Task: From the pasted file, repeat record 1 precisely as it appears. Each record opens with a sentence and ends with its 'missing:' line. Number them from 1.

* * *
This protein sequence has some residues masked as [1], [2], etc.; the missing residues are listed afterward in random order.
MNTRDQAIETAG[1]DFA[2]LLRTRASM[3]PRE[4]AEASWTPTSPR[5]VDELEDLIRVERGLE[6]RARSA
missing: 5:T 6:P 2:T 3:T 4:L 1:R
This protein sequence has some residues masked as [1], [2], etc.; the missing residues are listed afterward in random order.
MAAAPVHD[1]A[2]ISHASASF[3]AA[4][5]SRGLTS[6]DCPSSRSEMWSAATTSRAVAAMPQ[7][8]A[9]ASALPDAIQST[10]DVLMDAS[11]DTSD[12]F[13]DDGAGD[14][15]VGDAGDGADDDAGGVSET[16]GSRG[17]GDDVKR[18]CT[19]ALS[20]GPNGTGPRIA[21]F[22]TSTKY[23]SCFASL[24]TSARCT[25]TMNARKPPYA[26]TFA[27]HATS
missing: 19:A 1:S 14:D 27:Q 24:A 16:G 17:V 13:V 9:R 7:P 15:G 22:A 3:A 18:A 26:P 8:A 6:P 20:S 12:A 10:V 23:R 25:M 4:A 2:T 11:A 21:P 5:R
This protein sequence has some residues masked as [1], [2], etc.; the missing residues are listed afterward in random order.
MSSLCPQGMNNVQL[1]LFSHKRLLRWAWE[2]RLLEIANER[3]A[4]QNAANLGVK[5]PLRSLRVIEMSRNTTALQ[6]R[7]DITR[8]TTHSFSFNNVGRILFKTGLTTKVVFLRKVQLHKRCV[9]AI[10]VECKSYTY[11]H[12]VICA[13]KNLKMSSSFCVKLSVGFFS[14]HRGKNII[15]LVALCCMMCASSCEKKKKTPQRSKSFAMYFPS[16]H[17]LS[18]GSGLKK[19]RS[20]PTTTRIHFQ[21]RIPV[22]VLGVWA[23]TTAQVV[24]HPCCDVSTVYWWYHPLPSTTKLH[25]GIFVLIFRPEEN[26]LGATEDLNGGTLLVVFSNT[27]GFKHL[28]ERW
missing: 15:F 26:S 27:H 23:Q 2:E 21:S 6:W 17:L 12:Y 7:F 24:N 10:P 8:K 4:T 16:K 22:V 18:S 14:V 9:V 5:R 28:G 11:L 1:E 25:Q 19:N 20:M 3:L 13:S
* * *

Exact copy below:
This protein sequence has some residues masked as [1], [2], etc.; the missing residues are listed afterward in random order.
MNTRDQAIETAG[1]DFA[2]LLRTRASM[3]PRE[4]AEASWTPTSPR[5]VDELEDLIRVERGLE[6]RARSA
missing: 5:T 6:P 2:T 3:T 4:L 1:R